Conservation Plan for the Arctic

January 2015

Exciting news!! President Obama and the Dept. of the Interior announced the new Comprehensive Conservation Plan for the Arctic National Wildlife Refuge, which provides management direction for the Refuge for the next 15 years, and for the first time ever, recommends Wilderness designation for the entire Refuge, including the contested 1002 area on the coastal plain, as well as recommending Wild River designation for the Marsh Fork of the Canning, the Kongakut and the Hulahula Rivers! Congress then has to act to officially authorize new Wilderness or Wild River designations—which will not happen with our current Congress—but this action by Arctic Refuge staff, Sec. of the Interior Sally Jewel and Pres. Obama to recommend Wilderness designation means that those areas will have to be managed as Wilderness until a point when Congress does act or a future administration adopts a different approach. Because this recommendation from Obama reverses a White House position made to Congress by Pres. Reagan in 1987 recommending oil drilling in the Refuge, this is a “big deal,” as Alaska Wilderness League Exec. Dir. Cindy Shogan said. “In the history of the Arctic Refuge, this is the closest that we have come to advancing Wilderness for the Coastal Plain.”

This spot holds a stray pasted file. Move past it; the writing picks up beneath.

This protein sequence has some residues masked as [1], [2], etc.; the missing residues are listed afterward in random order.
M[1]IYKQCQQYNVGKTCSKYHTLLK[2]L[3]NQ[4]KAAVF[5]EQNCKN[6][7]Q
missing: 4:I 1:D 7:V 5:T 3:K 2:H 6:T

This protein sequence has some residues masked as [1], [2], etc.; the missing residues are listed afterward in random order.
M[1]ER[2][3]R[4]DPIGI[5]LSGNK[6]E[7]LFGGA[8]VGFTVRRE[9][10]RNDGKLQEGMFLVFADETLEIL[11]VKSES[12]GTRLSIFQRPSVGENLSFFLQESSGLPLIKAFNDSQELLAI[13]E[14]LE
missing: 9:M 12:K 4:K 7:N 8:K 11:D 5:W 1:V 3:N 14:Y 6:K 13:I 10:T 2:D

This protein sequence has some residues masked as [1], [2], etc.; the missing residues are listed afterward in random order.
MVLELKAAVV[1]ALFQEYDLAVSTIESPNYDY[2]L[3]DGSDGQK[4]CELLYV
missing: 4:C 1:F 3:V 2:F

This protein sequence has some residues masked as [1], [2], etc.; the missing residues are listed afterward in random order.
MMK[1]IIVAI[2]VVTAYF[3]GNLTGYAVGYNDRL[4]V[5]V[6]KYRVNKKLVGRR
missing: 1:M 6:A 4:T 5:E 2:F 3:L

Since Pres. Obama and the Dept. of the Interior also announced shortly after this that they will place part of the Arctic Ocean off limits to drilling and are considering additional limits on oil and gas production in the National Petroleum Reserve in Alaska—further cause for jubilation!—we’re more hopeful than ever that Pres. Obama might act by executive order to designate the coastal plain of the Arctic Refuge as a Natl. Monument under the Antiquities Act before he leaves office, which would protect it from any future oil development.

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“There’s an indefinable energy here, maybe because it’s so far north, so close to the magnetic pole. You can almost see the curvature of the earth as you look north. You feel that you’re on the top of the world.”

—Carol Kasza